Wednesday, January 9, 2008

Sri Lanka: Poor security restricting aid access in north

COLOMBO, 9 January 2008 (IRIN) - The rapidly deteriorating security situation in Sri Lanka has already affected the ability of aid agencies to work in the conflict-ridden north.

In mid-December, all international agencies working in Mullaithivu District and parts of Kilinochchi District (both under the control of the Tamil Tigers in Sri Lanka's north) were asked by the Tigers to cease operations in those areas and move staff out.

According to officials with the UN and international aid agencies, the Liberation Tigers of Tamil Eelam (LTTE) informed them through the government agent in Mullaithivu, Imalda Sukumar, in mid-December that they could not guarantee the security of international staff based in Mullaithivu.

"We take the security of staff very seriously and we had to take the decision to move out," Deputy Country Head of World Food Programme (WFP) Jean-Yves Lequime told IRIN. "The Mullaithivu staff were relocated to Kilinochchi after we received the information."

The access restrictions affect 21 international agencies working in LTTE-held areas in Sri Lanka's north. They include UN agencies and the International Committee of the Red Cross (ICRC).

WFP unable to deliver food to 32,000

The WFP pullout has meant it has been unable to deliver food to 32,000 internally displaced persons (IDPs) in Mullaithivu District over the past three weeks. The curtailment also meant no food supplies for other programmes, including Food for Education (FFE), Food for Training (FFT), Food for Work (FFW) and Mother and Child Nutrition (MCN), in the district, according to an Inter Agency Standing Committee (IASC) situation report released on 20 December.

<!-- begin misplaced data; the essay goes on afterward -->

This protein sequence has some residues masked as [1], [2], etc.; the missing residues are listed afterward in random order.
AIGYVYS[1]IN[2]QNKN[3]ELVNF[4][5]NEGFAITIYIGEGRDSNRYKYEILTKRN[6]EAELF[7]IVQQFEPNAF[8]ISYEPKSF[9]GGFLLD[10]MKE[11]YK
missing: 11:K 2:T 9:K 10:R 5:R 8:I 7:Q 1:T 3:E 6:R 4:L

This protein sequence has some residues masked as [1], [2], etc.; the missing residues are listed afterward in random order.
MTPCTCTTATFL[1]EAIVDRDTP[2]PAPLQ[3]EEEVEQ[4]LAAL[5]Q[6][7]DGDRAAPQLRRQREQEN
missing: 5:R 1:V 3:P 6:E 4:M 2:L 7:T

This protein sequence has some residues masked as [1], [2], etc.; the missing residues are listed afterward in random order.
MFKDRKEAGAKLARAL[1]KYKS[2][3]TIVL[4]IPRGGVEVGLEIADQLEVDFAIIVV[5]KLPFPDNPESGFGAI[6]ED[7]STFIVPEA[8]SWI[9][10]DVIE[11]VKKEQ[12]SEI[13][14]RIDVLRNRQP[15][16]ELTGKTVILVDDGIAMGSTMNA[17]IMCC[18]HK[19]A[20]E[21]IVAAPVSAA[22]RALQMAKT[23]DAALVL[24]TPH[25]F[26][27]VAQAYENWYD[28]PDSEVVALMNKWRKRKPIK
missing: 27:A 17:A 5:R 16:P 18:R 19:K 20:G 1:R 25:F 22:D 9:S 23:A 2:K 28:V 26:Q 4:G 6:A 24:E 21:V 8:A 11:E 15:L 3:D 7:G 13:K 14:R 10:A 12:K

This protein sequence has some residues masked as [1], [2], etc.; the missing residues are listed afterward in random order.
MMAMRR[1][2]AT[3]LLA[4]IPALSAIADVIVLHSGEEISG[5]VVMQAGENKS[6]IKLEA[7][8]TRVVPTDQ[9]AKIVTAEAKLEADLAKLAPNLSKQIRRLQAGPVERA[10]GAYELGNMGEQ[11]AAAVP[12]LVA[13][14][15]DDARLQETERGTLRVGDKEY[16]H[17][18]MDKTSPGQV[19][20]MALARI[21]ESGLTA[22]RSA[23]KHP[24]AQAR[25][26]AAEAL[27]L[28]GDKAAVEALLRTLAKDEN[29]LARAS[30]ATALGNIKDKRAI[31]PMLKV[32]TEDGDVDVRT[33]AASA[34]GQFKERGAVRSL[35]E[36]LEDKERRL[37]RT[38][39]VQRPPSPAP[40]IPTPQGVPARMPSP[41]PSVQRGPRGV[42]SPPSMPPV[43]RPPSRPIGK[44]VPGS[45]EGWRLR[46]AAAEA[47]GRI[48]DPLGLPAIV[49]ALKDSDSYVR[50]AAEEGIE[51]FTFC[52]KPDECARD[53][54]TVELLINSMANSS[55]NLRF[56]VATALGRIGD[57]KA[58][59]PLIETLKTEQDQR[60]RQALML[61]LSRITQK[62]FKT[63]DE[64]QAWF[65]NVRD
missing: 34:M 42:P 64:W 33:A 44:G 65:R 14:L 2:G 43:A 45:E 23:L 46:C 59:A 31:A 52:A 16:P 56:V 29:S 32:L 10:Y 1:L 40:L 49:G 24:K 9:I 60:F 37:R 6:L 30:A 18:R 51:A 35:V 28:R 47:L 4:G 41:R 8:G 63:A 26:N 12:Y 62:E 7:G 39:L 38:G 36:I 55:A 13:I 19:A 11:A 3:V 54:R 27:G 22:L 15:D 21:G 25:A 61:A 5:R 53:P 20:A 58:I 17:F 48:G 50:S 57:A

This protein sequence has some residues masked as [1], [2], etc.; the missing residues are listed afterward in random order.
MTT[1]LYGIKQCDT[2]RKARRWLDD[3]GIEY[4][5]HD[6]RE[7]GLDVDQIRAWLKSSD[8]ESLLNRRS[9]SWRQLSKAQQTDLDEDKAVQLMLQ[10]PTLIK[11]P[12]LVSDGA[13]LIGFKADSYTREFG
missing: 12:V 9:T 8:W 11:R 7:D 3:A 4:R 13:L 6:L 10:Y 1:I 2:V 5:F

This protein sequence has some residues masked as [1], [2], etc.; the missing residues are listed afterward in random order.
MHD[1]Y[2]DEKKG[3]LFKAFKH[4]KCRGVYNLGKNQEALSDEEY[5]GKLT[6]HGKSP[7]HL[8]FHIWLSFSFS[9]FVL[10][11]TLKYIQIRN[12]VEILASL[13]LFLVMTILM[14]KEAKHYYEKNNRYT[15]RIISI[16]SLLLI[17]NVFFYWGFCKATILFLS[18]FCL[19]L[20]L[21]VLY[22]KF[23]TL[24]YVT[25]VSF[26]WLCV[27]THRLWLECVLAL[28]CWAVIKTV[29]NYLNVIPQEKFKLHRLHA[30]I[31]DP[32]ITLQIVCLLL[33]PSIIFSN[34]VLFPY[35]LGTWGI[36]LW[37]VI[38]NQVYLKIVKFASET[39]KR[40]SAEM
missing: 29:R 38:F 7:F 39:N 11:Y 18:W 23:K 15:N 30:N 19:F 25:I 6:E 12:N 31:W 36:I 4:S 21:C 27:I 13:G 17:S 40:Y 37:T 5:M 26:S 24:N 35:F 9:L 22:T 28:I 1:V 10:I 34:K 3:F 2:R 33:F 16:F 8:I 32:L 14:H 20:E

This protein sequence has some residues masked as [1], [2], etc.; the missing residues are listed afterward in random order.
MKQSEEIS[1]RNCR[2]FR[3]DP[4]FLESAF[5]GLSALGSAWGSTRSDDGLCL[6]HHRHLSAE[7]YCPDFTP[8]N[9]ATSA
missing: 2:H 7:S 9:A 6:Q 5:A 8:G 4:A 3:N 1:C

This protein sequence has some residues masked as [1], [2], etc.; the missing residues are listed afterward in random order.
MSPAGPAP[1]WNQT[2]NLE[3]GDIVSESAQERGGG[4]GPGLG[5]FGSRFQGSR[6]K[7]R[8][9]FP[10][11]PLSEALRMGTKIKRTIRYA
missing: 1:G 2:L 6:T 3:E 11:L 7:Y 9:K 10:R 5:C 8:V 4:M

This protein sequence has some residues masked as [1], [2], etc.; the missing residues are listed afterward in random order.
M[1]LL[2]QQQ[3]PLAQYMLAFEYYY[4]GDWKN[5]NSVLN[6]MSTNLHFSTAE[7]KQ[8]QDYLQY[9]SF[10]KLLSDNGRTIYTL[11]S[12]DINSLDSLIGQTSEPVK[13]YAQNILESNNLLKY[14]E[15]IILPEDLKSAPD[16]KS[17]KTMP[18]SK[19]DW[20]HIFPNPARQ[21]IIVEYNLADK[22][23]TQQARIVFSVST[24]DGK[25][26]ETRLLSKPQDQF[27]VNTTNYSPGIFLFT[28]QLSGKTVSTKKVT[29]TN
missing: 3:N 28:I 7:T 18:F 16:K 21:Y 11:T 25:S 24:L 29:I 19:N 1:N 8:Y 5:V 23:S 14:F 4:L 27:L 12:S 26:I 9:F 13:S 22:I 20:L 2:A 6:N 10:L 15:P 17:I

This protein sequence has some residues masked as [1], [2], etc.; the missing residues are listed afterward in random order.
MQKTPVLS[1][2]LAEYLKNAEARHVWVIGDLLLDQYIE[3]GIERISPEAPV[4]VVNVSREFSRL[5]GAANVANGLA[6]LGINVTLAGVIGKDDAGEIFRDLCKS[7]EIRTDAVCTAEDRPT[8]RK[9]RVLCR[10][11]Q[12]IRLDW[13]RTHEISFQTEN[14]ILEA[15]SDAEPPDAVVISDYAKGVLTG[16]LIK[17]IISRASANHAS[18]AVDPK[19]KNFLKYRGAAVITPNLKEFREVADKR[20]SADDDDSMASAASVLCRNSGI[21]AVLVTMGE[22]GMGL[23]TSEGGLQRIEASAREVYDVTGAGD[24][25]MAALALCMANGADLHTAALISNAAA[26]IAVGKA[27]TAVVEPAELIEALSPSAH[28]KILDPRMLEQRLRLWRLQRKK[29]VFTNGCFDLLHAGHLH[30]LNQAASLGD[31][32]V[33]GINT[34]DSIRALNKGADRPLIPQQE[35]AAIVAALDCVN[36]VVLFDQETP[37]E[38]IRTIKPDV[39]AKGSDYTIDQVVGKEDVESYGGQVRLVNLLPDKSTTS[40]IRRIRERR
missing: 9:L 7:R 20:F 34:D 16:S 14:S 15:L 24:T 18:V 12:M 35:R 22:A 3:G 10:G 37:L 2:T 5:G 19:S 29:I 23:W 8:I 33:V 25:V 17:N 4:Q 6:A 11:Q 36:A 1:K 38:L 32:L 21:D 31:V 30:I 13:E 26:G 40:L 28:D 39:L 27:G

"Movement restrictions within the Mullaithivu District over the past three weeks are affecting humanitarian activities such as FFE, FFW, FFT, MCN and other livelihood support programmes," according to a 2 January IASC situation report. [LINK TO IASC REPORT/S]

The IASC report said the restrictions applied in areas east of Kilinochchi, the political and administrative nerve centre of the Tamil Tigers, 250km north of Colombo. The LTTE warning came as confrontations along the line of control southeast of Mullaithivu increased in mid-December.

Limited access

To respond to the impending food shortages in her district, the government agent in Mullaithivu, Imalda Sukumar, undertook to transport WFP supplies brought to Kilinochchi back to Mullaithivu. "I sent lorries to Kilinochchi to bring the supplies," Sukumar told IRIN. "The agencies having to limit their work here due to security has already had a bad impact."

The few international agencies, including WFP and ICRC, that continue any assistance projects in Mullaithivu now travel to the district during the day and return to Kililinochchi at night, according Sukumar. "No one stays here overnight any more."

The WFP sends staff three days per week to oversee distribution of supplies in the district, WFP's Lequime said. "We told the Tigers and the government agent that WFP officials have to be present when distribution of food supplies takes place," he said.

Conflict set to escalate?

More fighting is expected in the coming weeks following the Sri Lankan government's withdrawal from the Ceasefire Agreement (CFA), a truce with the Tigers signed in February 2002. The truce will formally end on 16 January.

"In my view, currently Sri Lanka [government forces] is trying to enter through the A-32 [highway] to Pooneryn [on the northwestern coast], or use the A-34 [south of Mullaithivu] to advance through Oddisuddaan," senior Tiger leader K. V. Balakumaran said in an interview with a Tiger-run TV station two weeks ago. "One of these highways will result in being renamed the highway of death."

UN Secretary-General Ban Ki-moon has warned of an escalation of violence and requested the fighting parties to ensure the safety of civilians. "The Secretary-General urges all concerned to ensure the protection of civilians and enable humanitarian assistance to be provided to affected areas," the UN said in statement on 3 January.

International agencies, including WFP, are taking each day at a time and constantly re-evaluating the security situation in the north. "As in all areas of conflict we are constantly in touch with all the parties evaluating security; we will only work if there are security guarantees given on our staff safety, not otherwise," WFP's Lequime said.